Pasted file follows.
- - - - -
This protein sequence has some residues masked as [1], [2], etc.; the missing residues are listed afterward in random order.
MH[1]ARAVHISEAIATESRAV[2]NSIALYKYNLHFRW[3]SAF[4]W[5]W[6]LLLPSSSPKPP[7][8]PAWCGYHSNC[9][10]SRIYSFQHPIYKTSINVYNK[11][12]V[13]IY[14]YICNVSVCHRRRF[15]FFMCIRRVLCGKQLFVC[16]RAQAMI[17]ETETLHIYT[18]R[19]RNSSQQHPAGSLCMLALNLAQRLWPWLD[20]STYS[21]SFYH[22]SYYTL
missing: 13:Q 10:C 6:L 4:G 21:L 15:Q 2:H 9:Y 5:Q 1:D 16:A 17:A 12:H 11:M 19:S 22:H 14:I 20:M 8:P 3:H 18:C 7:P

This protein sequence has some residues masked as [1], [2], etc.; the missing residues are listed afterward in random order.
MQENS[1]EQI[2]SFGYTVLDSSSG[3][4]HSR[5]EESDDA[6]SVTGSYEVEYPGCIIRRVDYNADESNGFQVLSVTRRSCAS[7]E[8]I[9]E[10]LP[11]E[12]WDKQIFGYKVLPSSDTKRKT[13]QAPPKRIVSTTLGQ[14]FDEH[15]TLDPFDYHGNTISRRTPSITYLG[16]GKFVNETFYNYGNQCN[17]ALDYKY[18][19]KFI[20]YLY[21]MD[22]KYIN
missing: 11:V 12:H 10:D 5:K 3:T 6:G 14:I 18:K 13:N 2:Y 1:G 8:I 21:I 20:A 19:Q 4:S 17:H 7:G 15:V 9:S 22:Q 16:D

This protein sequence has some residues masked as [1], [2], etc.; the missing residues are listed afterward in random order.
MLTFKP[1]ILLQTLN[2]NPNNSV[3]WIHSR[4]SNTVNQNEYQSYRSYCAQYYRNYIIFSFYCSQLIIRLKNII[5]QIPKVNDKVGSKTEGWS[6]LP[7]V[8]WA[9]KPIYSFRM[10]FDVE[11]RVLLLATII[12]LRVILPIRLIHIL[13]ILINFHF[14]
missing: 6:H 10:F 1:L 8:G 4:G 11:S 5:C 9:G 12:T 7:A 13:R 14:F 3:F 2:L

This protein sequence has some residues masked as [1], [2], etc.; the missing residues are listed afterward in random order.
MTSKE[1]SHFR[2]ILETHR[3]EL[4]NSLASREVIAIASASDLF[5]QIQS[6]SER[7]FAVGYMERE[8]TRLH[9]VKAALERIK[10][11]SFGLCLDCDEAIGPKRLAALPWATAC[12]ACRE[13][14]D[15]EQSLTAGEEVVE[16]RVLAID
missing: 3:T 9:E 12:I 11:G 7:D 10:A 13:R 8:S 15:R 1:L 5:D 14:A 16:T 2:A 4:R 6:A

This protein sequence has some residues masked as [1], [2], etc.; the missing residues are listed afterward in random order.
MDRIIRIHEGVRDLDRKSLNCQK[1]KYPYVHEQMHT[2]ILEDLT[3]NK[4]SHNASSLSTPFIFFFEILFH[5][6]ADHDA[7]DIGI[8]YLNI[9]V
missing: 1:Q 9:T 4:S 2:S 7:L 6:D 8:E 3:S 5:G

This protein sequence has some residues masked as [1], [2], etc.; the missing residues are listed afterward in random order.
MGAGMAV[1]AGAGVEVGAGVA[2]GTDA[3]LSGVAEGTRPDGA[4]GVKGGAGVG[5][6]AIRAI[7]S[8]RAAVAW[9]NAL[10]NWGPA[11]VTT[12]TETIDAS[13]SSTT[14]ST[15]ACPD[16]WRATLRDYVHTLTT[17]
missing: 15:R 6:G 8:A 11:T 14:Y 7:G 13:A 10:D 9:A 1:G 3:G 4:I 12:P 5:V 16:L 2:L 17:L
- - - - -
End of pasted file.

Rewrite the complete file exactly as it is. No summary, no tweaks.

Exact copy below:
This protein sequence has some residues masked as [1], [2], etc.; the missing residues are listed afterward in random order.
MH[1]ARAVHISEAIATESRAV[2]NSIALYKYNLHFRW[3]SAF[4]W[5]W[6]LLLPSSSPKPP[7][8]PAWCGYHSNC[9][10]SRIYSFQHPIYKTSINVYNK[11][12]V[13]IY[14]YICNVSVCHRRRF[15]FFMCIRRVLCGKQLFVC[16]RAQAMI[17]ETETLHIYT[18]R[19]RNSSQQHPAGSLCMLALNLAQRLWPWLD[20]STYS[21]SFYH[22]SYYTL
missing: 13:Q 10:C 6:L 4:G 21:L 15:Q 2:H 9:Y 5:Q 1:D 16:A 17:A 12:H 11:M 19:S 22:H 14:I 20:M 8:P 3:H 18:C 7:P

This protein sequence has some residues masked as [1], [2], etc.; the missing residues are listed afterward in random order.
MQENS[1]EQI[2]SFGYTVLDSSSG[3][4]HSR[5]EESDDA[6]SVTGSYEVEYPGCIIRRVDYNADESNGFQVLSVTRRSCAS[7]E[8]I[9]E[10]LP[11]E[12]WDKQIFGYKVLPSSDTKRKT[13]QAPPKRIVSTTLGQ[14]FDEH[15]TLDPFDYHGNTISRRTPSITYLG[16]GKFVNETFYNYGNQCN[17]ALDYKY[18][19]KFI[20]YLY[21]MD[22]KYIN
missing: 11:V 12:H 10:D 5:K 3:T 6:G 14:I 18:K 13:N 2:Y 1:G 8:I 21:I 20:A 19:Q 4:S 17:H 7:G 15:V 9:S 22:Q 16:D

This protein sequence has some residues masked as [1], [2], etc.; the missing residues are listed afterward in random order.
MLTFKP[1]ILLQTLN[2]NPNNSV[3]WIHSR[4]SNTVNQNEYQSYRSYCAQYYRNYIIFSFYCSQLIIRLKNII[5]QIPKVNDKVGSKTEGWS[6]LP[7]V[8]WA[9]KPIYSFRM[10]FDVE[11]RVLLLATII[12]LRVILPIRLIHIL[13]ILINFHF[14]
missing: 6:H 10:F 1:L 8:G 4:G 11:S 5:C 9:G 12:T 7:A 13:R 14:F 3:F 2:L

This protein sequence has some residues masked as [1], [2], etc.; the missing residues are listed afterward in random order.
MTSKE[1]SHFR[2]ILETHR[3]EL[4]NSLASREVIAIASASDLF[5]QIQS[6]SER[7]FAVGYMERE[8]TRLH[9]VKAALERIK[10][11]SFGLCLDCDEAIGPKRLAALPWATAC[12]ACRE[13][14]D[15]EQSLTAGEEVVE[16]RVLAID
missing: 3:T 9:E 12:I 11:G 7:D 10:A 13:R 8:S 15:R 1:L 5:D 14:A 16:T 2:A 4:R 6:A

This protein sequence has some residues masked as [1], [2], etc.; the missing residues are listed afterward in random order.
MDRIIRIHEGVRDLDRKSLNCQK[1]KYPYVHEQMHT[2]ILEDLT[3]NK[4]SHNASSLSTPFIFFFEILFH[5][6]ADHDA[7]DIGI[8]YLNI[9]V
missing: 1:Q 9:T 4:S 2:S 7:L 6:D 8:E 3:S 5:G

This protein sequence has some residues masked as [1], [2], etc.; the missing residues are listed afterward in random order.
MGAGMAV[1]AGAGVEVGAGVA[2]GTDA[3]LSGVAEGTRPDGA[4]GVKGGAGVG[5][6]AIRAI[7]S[8]RAAVAW[9]NAL[10]NWGPA[11]VTT[12]TETIDAS[13]SSTT[14]ST[15]ACPD[16]WRATLRDYVHTLTT[17]
missing: 15:R 6:G 8:A 11:T 14:Y 7:G 13:A 10:D 9:A 1:G 3:G 4:I 12:P 5:V 16:L 2:L 17:L